D’s AND F’s FOR ‘NO CHILD LEFT BEHIND’
By Chris Levister
Nearly four years into the federal No Child Left Behind Act (NCLB) the nation’s urban school districts have shown little benefit from the law which mandated annual reading and math tests for all students in grades 3 through 8. But the most worrisome trend is that most urban schools are making no progress in reducing the achievement gap between white and minority students. That’s the word from eleven large urban school districts including Los Angeles.
Between 2003 and 2005 most 4th and 8th graders in the eleven cities that were studied made o nly negligible progress in math and reading. And most continue to perform well below the national average according to the National Assessment of Education Progress, often referred to as the “Nation’s Report Card.”
The report gives urban cities including Washington D.C., Chicago and Los Angeles D’s and F’s stating urban districts continue to fall very short of the Bush administration’s signature education policy. The report claims student scores remain virtually flat in cities like San Diego, Houston and Boston.
“Our children have been hijacked and shackled by bad policy and bad politics,” says Marian Wright Elderman, president of the Children’s Defense Fund. Elderman who has accused the administration of stealing her successful child achievement concept, is both worried and angry.
“This nation has squandered away four years and billions of dollars in education funding. Our children have been tested to death, forced to regurgitate and at the end of the day they haven’t learned to do basic reading and math or much less learned to think. It’s a national shame,” said Elderman.
“Parents in communities where districts are financially strained were promised that this law would close the achievement gaps,” said Reg Weaver, president of the National Education Association, a union of 2.7 million members and often a political adversary of the administration. “Instead, their tax dollars are being used to cover unpaid bills sent to Washington for costly regulations that do not help improve education.”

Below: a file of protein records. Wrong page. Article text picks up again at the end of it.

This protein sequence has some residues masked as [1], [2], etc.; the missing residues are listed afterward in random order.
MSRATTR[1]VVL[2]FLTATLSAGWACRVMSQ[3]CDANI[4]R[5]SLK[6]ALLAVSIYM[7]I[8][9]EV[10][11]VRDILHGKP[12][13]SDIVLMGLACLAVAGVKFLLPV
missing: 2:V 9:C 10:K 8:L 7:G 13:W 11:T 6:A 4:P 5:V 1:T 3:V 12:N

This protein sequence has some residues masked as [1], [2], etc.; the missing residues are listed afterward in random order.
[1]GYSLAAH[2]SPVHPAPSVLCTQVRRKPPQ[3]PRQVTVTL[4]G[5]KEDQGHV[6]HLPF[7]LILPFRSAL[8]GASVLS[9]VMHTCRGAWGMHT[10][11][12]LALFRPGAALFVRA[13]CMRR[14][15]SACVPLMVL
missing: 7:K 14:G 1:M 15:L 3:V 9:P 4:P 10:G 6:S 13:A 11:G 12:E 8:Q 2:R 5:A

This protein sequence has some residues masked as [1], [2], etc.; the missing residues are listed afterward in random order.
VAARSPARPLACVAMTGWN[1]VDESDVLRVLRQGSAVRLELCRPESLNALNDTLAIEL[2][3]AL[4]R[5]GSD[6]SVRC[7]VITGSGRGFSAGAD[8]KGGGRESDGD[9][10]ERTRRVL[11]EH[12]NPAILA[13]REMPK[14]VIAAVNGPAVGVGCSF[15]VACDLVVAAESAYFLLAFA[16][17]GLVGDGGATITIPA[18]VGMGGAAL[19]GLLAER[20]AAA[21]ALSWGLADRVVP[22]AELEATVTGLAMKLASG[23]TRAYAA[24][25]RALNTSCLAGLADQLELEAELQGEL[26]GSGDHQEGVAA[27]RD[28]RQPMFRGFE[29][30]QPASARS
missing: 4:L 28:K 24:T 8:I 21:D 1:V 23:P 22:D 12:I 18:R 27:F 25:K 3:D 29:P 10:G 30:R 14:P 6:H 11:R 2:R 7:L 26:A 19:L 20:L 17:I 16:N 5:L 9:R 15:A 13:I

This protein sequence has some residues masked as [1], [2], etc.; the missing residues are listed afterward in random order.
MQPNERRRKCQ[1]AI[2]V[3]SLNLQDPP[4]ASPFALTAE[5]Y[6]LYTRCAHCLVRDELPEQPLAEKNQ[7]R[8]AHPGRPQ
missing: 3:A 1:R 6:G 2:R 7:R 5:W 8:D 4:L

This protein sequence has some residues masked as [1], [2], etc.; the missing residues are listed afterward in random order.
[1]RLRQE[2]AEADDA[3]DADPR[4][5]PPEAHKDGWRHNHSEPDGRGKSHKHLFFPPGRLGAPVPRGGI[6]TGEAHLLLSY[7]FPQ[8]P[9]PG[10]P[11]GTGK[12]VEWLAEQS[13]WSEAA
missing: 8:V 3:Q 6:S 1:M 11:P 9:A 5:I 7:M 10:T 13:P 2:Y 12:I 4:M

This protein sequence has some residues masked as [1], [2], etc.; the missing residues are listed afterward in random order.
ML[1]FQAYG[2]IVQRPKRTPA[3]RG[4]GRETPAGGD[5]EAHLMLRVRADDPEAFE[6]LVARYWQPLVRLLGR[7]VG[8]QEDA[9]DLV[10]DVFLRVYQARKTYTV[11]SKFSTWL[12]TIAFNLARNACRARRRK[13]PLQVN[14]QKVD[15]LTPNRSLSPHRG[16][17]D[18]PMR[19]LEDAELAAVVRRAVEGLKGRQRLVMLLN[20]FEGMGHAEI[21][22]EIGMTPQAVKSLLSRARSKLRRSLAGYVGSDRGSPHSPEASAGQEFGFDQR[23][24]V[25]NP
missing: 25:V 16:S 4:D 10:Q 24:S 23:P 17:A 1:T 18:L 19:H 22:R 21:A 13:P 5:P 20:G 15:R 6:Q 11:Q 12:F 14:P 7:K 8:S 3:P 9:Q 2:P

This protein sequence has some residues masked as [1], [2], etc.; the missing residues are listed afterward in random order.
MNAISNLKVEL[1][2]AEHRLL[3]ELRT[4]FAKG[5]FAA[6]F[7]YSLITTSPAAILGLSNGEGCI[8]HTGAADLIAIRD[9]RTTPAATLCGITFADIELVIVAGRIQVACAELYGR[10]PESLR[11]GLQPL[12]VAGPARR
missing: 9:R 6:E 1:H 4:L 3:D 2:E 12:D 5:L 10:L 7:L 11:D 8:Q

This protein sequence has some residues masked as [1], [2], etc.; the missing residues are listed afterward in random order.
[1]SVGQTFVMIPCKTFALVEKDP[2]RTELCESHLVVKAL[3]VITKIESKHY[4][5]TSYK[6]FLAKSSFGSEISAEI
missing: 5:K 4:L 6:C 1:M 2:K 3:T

“I’m very worried.” Shelia Ford, vice chairman of the National Assessment governing board which oversaw the nonpartisan study says everybody should be worried when you consider that big city schools have the highest concentrations of poor and minority children.
“The level of reading and math levels of below basic and basic achievement is just not acceptable. This is not what we want for our children. This is not what we were promised.”
“The report is extremely troubling,” said Utah state Rep. Margaret Dayton, a Republican who led her state’s fight against NCLB. “The federal government should not be dictating 100 percent of the state’s policy just because they are providing 7 percent of the funding. Do the math.”
When the Assessment Board did the math the trend showed in the last two to three years achievement gaps between Blacks, Latinos and whites has stayed the same. And in cities like Los Angeles the gap is widening.
That’s really bad news for the Bush administration because during that period of time the White House insisted that under NCLB the gap is closing.
U.S. Education Secretary Margaret Spellings told a conference for conservative lawmakers that the law is “good policy and good politics. She agreed the latest assessment is disappointing but argues urban school systems need to work harder. “We had hoped for more progress however, progress doesn’t happen overnight. This is not a mandate it is a partnership with states to close the achievement gap, hold schools accountable and ensure all students are reading and doing math at grade-level by 2014. American’s still see NCLB as a benefit, not an issue,” she said.
Elderman says Spellings and the Bush administration need to be more forthcoming about the impact that NCLB is having especially o n inner city minority students. “This report clearly states NCLB is not meeting the needs of our young people. This law has failed our youth and our expectation as a nation.”
The question that we all need to ask now says Elderman, is are kids really doing better today than they were without the law?
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